My very first concert was a Pixies concert. So to say that the band holds a nostalgic spot in my development, is putting it lightly. I also thank the stars that my first concert was a really good band, one I still listen to today. For God's sake, it could have been Tiffany or something.
I didn't know it when I saw them that first time, but the Pixies, back then, did not get along. Bassist Kim Deal had actually announced their breakup on stage during that concert run, though it appeared to be an act of impulse, or drunkenness, maybe just a bad day, because the band would go on to make another album and go on an even bigger tour. It was after this peak in fame, with thier audience growing bigger, loads of critical respect, and a gig opening for U2, that they would finally dissolve, again by way of seeming surprise via a matter of fact fax from lead singer/guitarist/songwriter Charles Thompson aka. Black Francis, aka. Frank Black.
In the years after their breakup, Black went on to a solo career, Deal found a hit with her band The Breeders, and drummer David Lovering and lead guitarist Joey Santiago also kept busy, sometimes supporting Black. But by the mid 90's, like so many other acts, Black's career cooled, and internal problems made The Breeders fizzle away. The band found itself the object of praise, applauded by the likes of Nirvana, Blur, Radiohead, David Bowie, a generally huge list of other bands that who rose to fame, as well as a whole generation of kids grew up only knowing the band this way.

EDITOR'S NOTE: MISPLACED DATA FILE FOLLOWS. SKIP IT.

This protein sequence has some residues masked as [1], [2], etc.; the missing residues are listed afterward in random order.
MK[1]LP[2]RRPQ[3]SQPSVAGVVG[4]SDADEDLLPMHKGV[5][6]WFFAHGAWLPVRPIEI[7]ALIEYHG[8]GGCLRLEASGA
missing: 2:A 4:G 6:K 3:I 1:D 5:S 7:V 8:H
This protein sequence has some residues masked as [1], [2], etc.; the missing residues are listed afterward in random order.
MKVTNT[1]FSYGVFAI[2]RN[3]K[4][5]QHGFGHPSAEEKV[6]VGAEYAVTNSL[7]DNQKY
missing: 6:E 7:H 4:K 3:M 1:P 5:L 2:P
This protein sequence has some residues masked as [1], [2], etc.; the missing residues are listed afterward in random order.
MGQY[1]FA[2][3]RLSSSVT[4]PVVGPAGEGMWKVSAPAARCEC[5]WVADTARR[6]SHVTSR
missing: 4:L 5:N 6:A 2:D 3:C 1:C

The reunion tour in 2004 seemed unlikely, especially to those who remembered the breakup and considering that the bands two creative forces, Deal and Thompson/Francis/Black, found they could do just fine on their own. But time and maturity can temper things. So can an empty bank account. While the Pixies were lauded as pioneers and a huge inspiration, acclaim doesn't make you tremendously wealthy. The Pixies reunion has played out to be less an artistic endeavor as a financial one. And that is fine, they fucking deserve it. With a legion of fans from the early days growing older and nostalgic, and a generation of fans who never got a chance to see the band live, they launched a full-scale assault of concert dates and DVD releases (live shows, videos, documentaries). And being ones for the tongue in cheek, what did they call the tour? ‟Sell-Out.‟ Perfect.
This Boston performance was a‟secret show‟ that took place on August 8th 2005 at The Paradise, a small venue the band played in during their early days. The packed crowd looks to be somewhere around 150-200 people. A small floor, with a two tier balcony that only goes about two people deep, its what they call intimate. Crowd and band are well within spitting (or other means of bodily projectile) distance of each other.
The twenty-nine song set contains: ‟La La Love You", Neil Young's "Winterlong", then "Into the White, Vamos, All Around the World" (a folk song they learned for the Newport Folk Festival), "Mr. Grieves, Nimrod's Son, In Heaven, Where is My Mind?, Gouge Away, Something Against You, Dead, Isla De Encanta, Crackity Jones, Monkey Gone to Heaven, Wave of Mutilation, Subbacultcha, Planet of Sound, Bone Machine, River Euphrates, Allison, Sad Punk, U-Mass, Broken Face, Debaser, Tame, Gigantic, Hey,‟ and ‟Caribou.‟